If you’ve ever taken a creative writing class, you’ve probably heard the classic line “Show, don’t tell.” This rule helps to remind writers that it is far more exciting (and engaging) to show readers how a character is acting rather than telling them how they feel. An example might be instead of saying “Character A is sad,” a writer can use something like “Character A weeps” or “Character A cries into the shoulder of Character B.” Either of those options conveys sadness by showing the reader the action.
Show Don’t Tell in Essays
How does this apply to your college admission essays? You’re supposed to be writing a narrative—some story or anecdote about yourself that shows the admissions people who you are. You are not a laundry list of awards, classes, and extracurricular activities: Those can be saved for the rest of your application.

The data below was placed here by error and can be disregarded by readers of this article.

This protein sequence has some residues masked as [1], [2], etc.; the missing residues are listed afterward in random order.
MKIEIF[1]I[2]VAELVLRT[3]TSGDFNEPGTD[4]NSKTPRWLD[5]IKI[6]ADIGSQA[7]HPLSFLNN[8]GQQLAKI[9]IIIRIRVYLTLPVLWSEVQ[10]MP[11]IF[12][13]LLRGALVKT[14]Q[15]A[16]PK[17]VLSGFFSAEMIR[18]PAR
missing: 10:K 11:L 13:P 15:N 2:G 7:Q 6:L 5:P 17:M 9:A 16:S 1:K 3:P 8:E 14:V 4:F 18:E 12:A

Take the Readers With You
Rather than tell your reader you won the rivalry game, take them through the final moments. Immerse them in the culture of your marching band. Walk them through a day at your volunteer location. Have a conversation with your best (or worst) customers at work. Once you’ve introduced them to a little slice of your life—how your interact with others, how you handle rejection or defeat, how you taught your little brother to read, etc.—you can expound upon it, connecting the narrative with your reason for wanting to go into your field or attend the specific school. It will help strengthen your essay and make it stick out to admission people, and make it more fun to write.
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